The High Holidays are a time of introspection and self-assessment in anticipation of repentance, forgiveness, thanksgiving and rejoicing. It is a season of healing.
Jewish tradition gives structure to many aspects of mourning as a way to create order at a time when mourners may feel unmoored.
Although Jewish weddings may take place on the days in between the Jewish High Holidays, it is generally discouraged because during that period, also known as the Days of Awe, we are focused on the solemn themes of the season.
In June, I saw a post in a local Facebook group that intrigued me: "Stop! Take a break! Join us for Group Meditation in the City."
“On Rosh HaShanah, the year’s decree is written, and on Yom Kippur it is sealed, who will live and who will die…”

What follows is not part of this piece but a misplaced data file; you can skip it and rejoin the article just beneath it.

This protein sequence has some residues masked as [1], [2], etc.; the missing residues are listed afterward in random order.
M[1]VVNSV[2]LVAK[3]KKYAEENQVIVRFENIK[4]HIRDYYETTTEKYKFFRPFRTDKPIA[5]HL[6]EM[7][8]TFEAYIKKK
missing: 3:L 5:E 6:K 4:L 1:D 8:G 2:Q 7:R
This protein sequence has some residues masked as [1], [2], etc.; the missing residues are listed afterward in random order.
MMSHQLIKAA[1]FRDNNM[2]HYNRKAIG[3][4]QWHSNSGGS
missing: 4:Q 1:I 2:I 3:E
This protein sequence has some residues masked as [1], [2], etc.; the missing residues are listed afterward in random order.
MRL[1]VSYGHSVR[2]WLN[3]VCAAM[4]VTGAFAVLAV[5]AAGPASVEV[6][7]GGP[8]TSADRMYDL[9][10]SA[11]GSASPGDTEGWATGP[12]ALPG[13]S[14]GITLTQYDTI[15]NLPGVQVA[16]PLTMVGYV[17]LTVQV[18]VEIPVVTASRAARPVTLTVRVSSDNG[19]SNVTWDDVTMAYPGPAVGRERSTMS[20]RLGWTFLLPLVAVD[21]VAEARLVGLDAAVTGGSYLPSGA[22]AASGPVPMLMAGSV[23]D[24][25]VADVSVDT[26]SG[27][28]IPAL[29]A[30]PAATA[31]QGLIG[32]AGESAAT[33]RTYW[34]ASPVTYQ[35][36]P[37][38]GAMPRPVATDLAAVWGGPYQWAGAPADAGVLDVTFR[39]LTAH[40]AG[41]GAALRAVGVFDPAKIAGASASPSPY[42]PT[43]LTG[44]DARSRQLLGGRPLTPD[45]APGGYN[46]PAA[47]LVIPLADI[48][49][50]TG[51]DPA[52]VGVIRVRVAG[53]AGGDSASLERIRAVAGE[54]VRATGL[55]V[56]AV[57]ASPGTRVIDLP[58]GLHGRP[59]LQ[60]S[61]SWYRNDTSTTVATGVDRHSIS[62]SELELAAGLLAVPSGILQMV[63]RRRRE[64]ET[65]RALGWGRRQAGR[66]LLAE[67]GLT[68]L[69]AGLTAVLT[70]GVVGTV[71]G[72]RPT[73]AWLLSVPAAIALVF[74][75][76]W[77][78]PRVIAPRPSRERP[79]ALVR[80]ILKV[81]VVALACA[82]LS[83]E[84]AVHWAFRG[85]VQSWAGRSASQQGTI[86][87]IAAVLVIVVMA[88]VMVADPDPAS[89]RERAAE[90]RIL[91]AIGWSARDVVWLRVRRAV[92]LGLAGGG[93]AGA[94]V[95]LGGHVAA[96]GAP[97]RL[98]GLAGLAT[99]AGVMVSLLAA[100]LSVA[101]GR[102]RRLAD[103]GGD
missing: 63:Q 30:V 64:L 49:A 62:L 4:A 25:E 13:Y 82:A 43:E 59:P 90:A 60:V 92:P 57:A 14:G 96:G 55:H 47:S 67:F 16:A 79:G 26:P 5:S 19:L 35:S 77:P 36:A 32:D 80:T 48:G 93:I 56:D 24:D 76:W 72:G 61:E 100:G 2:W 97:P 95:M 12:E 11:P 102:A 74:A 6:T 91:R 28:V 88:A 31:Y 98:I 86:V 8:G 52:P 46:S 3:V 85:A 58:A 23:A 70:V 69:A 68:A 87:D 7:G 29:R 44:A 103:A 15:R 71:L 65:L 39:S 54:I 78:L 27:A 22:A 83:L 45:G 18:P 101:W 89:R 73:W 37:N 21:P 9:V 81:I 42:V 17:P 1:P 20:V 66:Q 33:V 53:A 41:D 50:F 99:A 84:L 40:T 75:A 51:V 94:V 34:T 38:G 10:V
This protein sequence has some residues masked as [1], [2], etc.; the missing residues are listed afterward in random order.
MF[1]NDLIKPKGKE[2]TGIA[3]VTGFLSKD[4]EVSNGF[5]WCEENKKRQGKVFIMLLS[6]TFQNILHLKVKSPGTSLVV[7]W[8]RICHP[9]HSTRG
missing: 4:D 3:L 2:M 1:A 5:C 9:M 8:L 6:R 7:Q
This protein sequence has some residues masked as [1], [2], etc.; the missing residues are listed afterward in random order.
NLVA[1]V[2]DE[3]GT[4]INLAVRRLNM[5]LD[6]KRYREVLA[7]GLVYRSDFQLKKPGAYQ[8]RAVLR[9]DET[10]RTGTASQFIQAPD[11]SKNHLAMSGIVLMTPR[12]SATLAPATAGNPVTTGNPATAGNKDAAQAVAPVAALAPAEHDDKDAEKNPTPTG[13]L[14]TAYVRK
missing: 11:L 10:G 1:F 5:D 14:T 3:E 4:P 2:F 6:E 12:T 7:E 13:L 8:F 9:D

Nothing is more intimidating than leaving your comfort zone, facing a mix of new people, routines, and cultures – especially when you're doing it alone. I’ll never forgot how it felt when I left for college, a New York girl heading to school in the Midwest.
One of my most precious possessions is a copy of the Talmudic tractate Kiddushin printed in Munich in 1946 on presses once used for Nazi propaganda.